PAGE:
The irony seems to have been unintentional. Four Loko scared state and federal law enforcement and medical authorities precisely because the ease of overindulging led to alcohol poisoning. Nine students from Central Washington University in Ellensburg were hospitalized in October with dangerous blood-alcohol levels after downing Four Loko. So too were 23 students from Ramapo College in Mahwah, N.J.
Both colleges banned the drink. And in November, the U.S. Food and Drug Administration, acting on requests from the attorneys general of California and Washington state, effectively banned the alcohol-stimulant combination (an action that also affected at least three other products).
Worries about overintoxication amount to more than adult hand-wringing. In 2008 alone, a non-scientific survey of newspaper reports found that students died of alcohol poisoning at Wabash College, in Crawfordsville, Ind.; California Polytechnic State University, San Luis Obispo; Northwestern University, Evanston, Ill.; and the University of Delaware, Newark. In 2009, a student died of alcohol poisoning at State University of New York, Geneseo, which is considered the state's public honors college. All but one of the deaths — the one at Northwestern — followed fraternity hazing rituals.
Whatever effect the deaths may have had on students who weren't directly involved, they certainly caught the attention of at least one college president. Dartmouth University President Jim Yong Kim, speaking to a faculty meeting last October, seized on the incident at Northwestern, in which 19-year-old Matthew Sunshine was found dead in his dorm room after attending a party in his residence hall. He had needed to be helped to his room after drinking a reported 17 shots of vodka. Doctors found a blood-alcohol level of 0.396. The upper limit for drivers in all states is 0.08.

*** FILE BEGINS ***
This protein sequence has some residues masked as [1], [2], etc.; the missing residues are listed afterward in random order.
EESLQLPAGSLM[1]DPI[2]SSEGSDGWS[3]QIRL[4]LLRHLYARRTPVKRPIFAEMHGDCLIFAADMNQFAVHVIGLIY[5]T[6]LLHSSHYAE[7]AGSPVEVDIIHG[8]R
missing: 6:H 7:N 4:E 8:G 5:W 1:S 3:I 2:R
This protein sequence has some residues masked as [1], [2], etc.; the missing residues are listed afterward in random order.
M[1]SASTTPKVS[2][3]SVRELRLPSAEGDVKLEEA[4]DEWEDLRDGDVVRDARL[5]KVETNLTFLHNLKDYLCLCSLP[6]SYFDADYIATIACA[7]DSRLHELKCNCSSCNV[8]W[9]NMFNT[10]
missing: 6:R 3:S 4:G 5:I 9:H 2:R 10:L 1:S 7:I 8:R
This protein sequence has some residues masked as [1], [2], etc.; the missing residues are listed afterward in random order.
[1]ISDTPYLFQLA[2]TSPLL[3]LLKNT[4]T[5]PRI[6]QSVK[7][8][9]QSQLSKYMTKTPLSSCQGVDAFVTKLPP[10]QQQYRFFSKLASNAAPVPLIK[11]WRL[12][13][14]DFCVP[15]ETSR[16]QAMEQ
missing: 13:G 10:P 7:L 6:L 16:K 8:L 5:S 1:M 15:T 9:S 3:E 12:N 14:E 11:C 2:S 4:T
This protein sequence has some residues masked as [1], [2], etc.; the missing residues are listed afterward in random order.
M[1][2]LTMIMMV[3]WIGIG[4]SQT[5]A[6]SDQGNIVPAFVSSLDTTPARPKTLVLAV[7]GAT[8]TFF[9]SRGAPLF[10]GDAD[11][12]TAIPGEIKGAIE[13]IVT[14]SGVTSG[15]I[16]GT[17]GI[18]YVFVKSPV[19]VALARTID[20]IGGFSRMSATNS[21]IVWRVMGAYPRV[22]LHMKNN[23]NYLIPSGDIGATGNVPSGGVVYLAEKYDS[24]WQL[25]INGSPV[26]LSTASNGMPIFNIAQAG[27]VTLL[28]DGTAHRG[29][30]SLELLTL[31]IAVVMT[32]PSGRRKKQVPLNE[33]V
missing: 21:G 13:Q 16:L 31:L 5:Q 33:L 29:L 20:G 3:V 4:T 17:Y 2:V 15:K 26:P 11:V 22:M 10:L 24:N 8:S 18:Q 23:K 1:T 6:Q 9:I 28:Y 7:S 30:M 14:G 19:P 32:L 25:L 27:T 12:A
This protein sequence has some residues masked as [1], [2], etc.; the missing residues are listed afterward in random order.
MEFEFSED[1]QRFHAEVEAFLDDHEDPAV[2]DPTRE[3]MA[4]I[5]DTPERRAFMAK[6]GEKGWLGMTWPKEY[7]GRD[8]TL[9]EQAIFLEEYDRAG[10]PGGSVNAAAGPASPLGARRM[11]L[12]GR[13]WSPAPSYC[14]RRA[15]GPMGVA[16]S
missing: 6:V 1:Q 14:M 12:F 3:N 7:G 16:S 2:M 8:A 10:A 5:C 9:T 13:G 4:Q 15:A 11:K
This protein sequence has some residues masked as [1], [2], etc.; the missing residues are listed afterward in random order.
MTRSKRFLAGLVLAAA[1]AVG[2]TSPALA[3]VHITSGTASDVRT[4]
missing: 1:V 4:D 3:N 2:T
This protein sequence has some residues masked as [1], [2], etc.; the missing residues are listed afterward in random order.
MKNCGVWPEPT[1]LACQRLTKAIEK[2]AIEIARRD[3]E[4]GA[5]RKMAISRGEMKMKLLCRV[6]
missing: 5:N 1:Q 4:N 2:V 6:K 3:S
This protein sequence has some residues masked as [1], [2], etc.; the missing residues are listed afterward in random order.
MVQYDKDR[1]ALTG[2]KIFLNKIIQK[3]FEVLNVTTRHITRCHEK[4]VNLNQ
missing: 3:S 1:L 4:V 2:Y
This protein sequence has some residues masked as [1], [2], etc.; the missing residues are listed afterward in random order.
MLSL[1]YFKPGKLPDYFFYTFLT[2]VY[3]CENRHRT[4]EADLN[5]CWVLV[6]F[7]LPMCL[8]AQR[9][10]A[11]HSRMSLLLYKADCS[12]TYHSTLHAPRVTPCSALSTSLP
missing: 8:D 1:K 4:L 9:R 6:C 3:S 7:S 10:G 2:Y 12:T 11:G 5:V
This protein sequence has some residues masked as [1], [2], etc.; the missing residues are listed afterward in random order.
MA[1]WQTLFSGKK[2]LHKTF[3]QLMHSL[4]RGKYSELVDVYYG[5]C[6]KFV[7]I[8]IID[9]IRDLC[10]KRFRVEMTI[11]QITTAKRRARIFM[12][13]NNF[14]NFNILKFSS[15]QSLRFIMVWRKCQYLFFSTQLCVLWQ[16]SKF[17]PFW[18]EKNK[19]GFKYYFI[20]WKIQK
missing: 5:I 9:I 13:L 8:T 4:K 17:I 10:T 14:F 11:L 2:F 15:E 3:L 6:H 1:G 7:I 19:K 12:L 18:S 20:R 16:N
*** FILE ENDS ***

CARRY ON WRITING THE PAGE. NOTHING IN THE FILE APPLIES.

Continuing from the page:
Early this year, Northwestern reached a $2 million settlement with Sunshine's family. Money aside, the university committed itself to a series of anti-alcohol abuse actions, including funding research on binge drinking. “Hopefully, it'll be a start … of some sort of change in attitude on college campuses,” Matthew's father, Jeffrey, told the Daily Northwestern student newspaper, “so that what happened to our son never happens again.”
But close calls continue. “We've had students here with blood alcohol concentrations of 0.396,” Kim told the Dartmouth faculty at the Hanover, N.H. school, where police had to take seven students to the hospital early last year for signs of alcohol poisoning. “My nightmare is that someone dies with a 0.396 blood alcohol level … because people were scared that calling for help would get the student or themselves in trouble — and then I have to call the parents the next morning, and the mother is a public-health physician and the father is a lawyer.”
Kim has been speaking to students as well, citing issues that go beyond Dartmouth's potential exposure to negligence lawsuits. In September, he warned students that a deal the school arranged with Hanover police to avoid arresting underage drinkers on a first offense — by sending them instead to an alcohol education class — may not last. “Hanover Police did us a big favor,” Kim told members of the class of 2014. “How can I continue to ask them to do that if we have case after case of people going to the hospital?”
— Peter Katel